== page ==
With the launch of the African Continental Free Trade Area (AfCFTA) earlier this year, it had become clear that the future of the continent would rely on innovation instead of industrialisation.
One month later, in April, South Africa (SA) launched an affiliate centre focussed on the Fourth Industrial Revolution (4IR) (https://www.weforum.org/agenda/2016/01/the-fourth-industrial-revolution) under the auspices of the Centre of the World Economic Forum (WEF). In support of this endeavour, the WEF Africa Growth Platform (https://africagrowthplatform.com/) was established to assist African innovation start-ups.
It is predicted that more than two billion people would inhabit the African continent by 2050 and by focussing on 4IR innovation, the continent is said to have the potential to become a globally recognised technology hug.
Especially the African youth had grasped the importance of and opportunities presented by the 4IR and cities across the continent are hosts to a plethora of innovative start-ups and technology parks. Successful entrepreneurial young innovators would become increasingly more in demand.
Two huge African youth innovation successes include the first billion dollar and African tech e-commerce start-up to be listed on the New York Stock Exchange and a mobile lending app which raised USD 170 million in a funding drive. Tech experts predict that the ability of the young population to stay hyper-connected would pave the way towards Africa’s digital future.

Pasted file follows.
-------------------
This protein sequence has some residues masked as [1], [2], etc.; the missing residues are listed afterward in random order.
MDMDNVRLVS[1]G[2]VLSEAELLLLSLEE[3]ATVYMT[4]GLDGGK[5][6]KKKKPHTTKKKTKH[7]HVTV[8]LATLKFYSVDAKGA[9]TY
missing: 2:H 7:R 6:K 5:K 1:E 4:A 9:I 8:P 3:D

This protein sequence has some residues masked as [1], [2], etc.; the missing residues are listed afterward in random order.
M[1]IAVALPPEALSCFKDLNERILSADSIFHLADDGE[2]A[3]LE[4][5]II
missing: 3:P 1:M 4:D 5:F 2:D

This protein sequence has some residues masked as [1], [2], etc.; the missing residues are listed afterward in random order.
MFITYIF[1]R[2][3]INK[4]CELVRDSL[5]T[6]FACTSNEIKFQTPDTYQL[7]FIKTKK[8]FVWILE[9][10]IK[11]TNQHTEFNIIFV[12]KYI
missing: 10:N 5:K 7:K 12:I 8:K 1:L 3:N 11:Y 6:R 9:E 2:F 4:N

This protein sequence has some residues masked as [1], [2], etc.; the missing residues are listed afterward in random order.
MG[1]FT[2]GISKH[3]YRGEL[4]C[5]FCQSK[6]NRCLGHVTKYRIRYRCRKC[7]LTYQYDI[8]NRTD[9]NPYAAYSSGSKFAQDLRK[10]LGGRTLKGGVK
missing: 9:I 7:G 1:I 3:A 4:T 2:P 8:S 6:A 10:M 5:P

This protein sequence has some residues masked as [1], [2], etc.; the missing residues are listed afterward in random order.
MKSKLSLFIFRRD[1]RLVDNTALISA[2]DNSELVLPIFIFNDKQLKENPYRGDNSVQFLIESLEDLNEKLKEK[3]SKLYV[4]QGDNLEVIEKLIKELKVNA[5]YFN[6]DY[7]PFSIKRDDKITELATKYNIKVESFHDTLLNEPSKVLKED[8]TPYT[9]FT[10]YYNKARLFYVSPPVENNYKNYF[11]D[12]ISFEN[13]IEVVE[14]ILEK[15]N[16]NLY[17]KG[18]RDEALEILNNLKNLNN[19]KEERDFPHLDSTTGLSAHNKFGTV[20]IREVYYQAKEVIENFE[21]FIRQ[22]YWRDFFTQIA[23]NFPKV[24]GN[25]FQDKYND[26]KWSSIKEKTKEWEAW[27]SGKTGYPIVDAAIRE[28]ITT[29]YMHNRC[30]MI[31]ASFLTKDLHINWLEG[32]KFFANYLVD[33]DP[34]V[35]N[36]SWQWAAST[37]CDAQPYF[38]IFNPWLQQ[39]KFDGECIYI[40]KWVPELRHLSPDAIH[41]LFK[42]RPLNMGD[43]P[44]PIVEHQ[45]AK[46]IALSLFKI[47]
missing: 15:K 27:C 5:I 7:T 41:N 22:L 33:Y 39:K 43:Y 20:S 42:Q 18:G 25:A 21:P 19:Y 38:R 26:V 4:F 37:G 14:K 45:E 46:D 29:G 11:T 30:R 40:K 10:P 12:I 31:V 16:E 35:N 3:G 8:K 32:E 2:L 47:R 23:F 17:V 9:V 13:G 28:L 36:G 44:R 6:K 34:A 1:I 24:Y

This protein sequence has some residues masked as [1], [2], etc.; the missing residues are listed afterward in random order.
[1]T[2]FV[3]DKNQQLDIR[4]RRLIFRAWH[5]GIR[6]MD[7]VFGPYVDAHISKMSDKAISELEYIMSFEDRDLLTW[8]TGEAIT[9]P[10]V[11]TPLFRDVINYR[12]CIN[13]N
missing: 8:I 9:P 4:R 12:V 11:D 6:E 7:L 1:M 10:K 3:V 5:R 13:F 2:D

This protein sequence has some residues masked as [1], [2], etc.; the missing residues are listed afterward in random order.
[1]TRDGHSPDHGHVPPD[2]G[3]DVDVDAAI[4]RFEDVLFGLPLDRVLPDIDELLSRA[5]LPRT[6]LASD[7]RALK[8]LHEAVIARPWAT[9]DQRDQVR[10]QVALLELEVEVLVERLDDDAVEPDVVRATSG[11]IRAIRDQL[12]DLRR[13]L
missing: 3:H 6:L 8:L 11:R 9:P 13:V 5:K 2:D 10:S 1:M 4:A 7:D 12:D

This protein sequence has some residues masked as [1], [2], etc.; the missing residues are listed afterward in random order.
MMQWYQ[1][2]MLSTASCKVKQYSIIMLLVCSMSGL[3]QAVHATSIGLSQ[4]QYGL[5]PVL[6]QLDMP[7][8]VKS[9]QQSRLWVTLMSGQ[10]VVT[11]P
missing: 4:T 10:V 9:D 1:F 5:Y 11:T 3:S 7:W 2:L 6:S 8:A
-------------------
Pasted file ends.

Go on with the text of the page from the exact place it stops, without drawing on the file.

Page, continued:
However, as highlighted in the World Economic Forum’s Readiness for the Future of Production Report 2018, of the 25 African countries which were assessed, 22 showed a low readiness level for the digital future. The report cited that in order to fully step into the 4IR, governments in Africa should ensure proper institutional frameworks, increase its ability to find and harness talent and create a global trade and investment portfolio with proven sustainable resources.
Key features of the 4IR, such as digitalisation, artificial intelligence, cloud computing, robotics and 3 printing would have obvious and important implications for education and employment, especially relevant to Africa.
The WEF, in its report on how Africa could succeed in the 4IR, stated that Africa’s under-20 population was projected to be the continent’s largest age cohort by 2070 and as such called for young people to be provided with the necessary tools in a digital economy. This view was shared by Dr Hanan Morsy, director of the African Development Bank (AfDB).
“Only when Africa can close these education gaps and set up its society for a digital overhaul, will it reap the benefits of new technologies.” – DrMorsy, AfDB